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View Full Version : this may be a dumb question but....


skdzines
10-01-2009, 07:27 PM
I'm assuming that using a compositing program like Shake is generally used for doing only still images or to help in the aid of defining texture colors, specularity, etc. that can then be tweaked in Maya or some other 3d package to then render out a final beauty pass. Is this process of compositing ever used for doing full animations?

I would think that this would become very time consuming otherwise if you were to render out all of these separate passes for each frame of an animation to composite in Shake.

Am I correct in my assumption?

Thanks!

RiKToR
10-02-2009, 01:47 AM
Yes compositing programs used in tandum with multiple passes from the 3d application gives the ability to tweak specific elements of the render without the need to send the whole shot back to 3d for a re-render. The thought behind it is that if it can be fixed in post it wont take more time on the render farm to correct and other shots can go thru the pipeline and dont have to wait to get access to the the farm.

sundialsvc4
10-09-2009, 02:01 PM
I'm just a little guy but even so, compositing is probably the single most important technique that I use. Dunno, I probably over-use it. But I've never had nearly "enough" computer-power. From the very beginning I had to learn how to economize; how to do stuff without a "farm."

I use the 3D software to produce the content, and I separate the various layers of possible output material: shadows, specularity, and so on. The idea is that once the computer has done this once, the rest of it is "tweaking." Which is basically a two-dimensional mixdown process ... ergo, "very fast." There might be twenty or thirty channels of information going into a scene and there is a knob on every one. All of those channels of information were calculated ahead of time.

I do use Blender for most of that mixdown work. In other words, there is one file which produces the underlying layers, and another file which contains a compositing network, and believe it or not, Unix Makefiles (or equivalent Perl scripts, these days) which cause the appropriate re-renders and re-mixing to occur at the proper time.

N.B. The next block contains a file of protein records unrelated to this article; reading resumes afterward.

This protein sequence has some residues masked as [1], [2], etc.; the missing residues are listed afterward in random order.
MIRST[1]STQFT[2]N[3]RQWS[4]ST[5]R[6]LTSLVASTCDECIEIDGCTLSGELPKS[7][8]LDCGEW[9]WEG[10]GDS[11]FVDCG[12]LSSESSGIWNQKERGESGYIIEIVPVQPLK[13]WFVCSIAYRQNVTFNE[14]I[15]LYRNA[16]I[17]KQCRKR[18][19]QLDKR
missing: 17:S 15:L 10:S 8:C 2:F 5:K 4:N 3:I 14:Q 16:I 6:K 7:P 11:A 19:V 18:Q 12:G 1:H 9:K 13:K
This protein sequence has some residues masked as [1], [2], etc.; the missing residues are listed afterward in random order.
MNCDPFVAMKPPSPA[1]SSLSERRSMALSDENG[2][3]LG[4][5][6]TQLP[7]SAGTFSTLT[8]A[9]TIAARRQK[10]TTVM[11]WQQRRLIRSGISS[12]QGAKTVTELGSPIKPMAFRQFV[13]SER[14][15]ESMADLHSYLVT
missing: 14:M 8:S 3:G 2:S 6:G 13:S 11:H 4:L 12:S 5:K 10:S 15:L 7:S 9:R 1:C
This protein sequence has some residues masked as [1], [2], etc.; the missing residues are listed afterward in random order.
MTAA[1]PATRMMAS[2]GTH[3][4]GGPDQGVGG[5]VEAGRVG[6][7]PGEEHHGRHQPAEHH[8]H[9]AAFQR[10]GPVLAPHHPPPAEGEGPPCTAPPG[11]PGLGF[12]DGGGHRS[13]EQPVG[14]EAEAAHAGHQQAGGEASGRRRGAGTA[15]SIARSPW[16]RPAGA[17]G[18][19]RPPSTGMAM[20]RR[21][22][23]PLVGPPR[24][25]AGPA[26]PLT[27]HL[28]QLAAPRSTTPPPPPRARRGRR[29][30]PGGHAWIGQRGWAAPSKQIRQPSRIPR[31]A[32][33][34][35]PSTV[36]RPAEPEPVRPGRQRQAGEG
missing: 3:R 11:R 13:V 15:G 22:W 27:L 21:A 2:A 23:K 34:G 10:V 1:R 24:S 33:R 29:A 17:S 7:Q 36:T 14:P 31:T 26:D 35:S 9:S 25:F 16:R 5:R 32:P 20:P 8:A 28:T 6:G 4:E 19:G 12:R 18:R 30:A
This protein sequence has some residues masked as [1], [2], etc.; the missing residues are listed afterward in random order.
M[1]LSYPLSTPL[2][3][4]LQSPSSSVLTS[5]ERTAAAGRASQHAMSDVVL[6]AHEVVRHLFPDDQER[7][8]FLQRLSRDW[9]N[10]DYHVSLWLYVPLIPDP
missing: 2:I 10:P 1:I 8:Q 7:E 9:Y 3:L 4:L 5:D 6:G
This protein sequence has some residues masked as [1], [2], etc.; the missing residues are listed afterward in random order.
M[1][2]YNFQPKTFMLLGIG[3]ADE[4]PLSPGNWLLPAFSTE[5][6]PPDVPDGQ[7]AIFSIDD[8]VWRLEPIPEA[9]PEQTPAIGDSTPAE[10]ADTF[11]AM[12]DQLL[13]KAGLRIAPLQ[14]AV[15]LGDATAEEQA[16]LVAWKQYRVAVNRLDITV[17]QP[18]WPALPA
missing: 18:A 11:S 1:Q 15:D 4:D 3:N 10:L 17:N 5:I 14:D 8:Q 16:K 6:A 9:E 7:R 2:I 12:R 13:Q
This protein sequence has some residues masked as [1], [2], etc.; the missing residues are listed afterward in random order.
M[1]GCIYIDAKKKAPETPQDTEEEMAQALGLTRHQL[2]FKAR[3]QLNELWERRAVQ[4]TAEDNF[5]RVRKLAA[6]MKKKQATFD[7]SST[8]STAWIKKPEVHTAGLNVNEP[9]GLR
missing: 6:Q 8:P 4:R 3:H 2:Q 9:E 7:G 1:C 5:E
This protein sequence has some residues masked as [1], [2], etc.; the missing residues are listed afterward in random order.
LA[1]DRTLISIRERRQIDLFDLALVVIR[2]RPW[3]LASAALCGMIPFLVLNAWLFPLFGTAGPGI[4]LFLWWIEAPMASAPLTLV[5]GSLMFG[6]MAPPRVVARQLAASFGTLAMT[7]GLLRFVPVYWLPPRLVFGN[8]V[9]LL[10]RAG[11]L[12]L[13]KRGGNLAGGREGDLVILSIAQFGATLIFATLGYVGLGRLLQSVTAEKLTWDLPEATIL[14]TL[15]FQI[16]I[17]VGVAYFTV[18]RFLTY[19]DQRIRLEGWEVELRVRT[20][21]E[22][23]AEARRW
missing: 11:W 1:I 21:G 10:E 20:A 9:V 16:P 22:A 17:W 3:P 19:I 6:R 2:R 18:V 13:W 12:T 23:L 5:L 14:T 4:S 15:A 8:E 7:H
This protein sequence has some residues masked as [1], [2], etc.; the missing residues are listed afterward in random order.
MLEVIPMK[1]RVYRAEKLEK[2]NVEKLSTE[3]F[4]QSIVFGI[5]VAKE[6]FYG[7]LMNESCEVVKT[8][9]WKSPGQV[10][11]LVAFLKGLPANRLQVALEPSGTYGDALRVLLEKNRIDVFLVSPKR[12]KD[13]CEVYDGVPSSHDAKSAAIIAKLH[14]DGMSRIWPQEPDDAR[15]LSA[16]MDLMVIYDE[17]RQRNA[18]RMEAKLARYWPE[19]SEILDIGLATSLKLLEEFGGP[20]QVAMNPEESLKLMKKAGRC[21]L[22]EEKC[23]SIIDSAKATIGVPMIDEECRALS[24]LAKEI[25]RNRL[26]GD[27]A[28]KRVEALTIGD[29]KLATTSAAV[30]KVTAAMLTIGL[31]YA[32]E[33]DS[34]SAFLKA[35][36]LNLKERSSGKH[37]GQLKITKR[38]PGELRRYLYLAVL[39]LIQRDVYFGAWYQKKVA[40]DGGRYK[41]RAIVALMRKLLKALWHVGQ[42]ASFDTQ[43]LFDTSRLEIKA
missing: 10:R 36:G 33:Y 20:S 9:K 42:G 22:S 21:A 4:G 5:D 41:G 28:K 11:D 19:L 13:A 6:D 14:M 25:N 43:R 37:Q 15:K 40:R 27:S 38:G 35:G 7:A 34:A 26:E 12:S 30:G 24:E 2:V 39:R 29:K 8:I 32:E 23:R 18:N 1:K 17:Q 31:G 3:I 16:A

So, "if all you want to do is to make that shadow just a little darker, or to change the color of that reflection," you can do it, and you can do it now. Not quite right? Twist the knob a little bit and hit "Play" again. Instant gratification... I like that. ;)

dinoiastefano
10-09-2009, 07:22 PM
the process of writing buffer information out is not so time-consuming on a frame by frame basis considering the advantage you have tweaking them in comp... the time of the render is the same as the beauty pass, + the time to simply write out the single passes, cause to calculate the beauty means simply calculating all the passes first and use the rendering algorithm to composite back the final beauty, nothing more than that.

sundialsvc4
10-13-2009, 03:14 AM
There's a great museum in Tucson, Arizona called the Center for Creative Photography. You can actually get your hands on Ansel Adams' large-format photo negatives and do things with (copies of) them in a darkroom. (Ansel even created hands-on lessons, if you're so inclined ...)

And what you really see is: "the picture is made in the darkroom." You can hold in your hands the negative to Moonrise Over Hernandez (http://www.hcc.commnet.edu/artmuseum/anseladams/details/moonrise.html) and it looks nothing at all like the final print.

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